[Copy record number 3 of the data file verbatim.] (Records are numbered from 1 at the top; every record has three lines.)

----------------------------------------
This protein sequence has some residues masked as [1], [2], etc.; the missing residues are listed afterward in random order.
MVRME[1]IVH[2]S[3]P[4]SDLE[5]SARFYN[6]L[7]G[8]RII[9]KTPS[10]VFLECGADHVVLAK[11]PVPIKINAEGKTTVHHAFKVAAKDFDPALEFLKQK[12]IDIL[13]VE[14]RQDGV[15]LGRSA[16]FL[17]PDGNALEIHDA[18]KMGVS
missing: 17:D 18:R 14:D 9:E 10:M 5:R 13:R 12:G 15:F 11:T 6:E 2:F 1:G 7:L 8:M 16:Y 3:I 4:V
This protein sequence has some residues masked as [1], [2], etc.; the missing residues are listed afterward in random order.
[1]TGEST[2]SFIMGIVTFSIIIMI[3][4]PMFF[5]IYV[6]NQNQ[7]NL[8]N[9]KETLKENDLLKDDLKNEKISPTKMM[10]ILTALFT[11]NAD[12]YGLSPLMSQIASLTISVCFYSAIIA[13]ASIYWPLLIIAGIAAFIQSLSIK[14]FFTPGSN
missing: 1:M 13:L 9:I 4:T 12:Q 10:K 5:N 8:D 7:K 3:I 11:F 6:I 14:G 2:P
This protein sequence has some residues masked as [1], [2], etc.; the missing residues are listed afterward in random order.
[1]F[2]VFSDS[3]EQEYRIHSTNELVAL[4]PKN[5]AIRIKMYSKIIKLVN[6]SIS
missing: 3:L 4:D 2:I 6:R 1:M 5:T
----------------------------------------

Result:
This protein sequence has some residues masked as [1], [2], etc.; the missing residues are listed afterward in random order.
[1]F[2]VFSDS[3]EQEYRIHSTNELVAL[4]PKN[5]AIRIKMYSKIIKLVN[6]SIS
missing: 3:L 4:D 2:I 6:R 1:M 5:T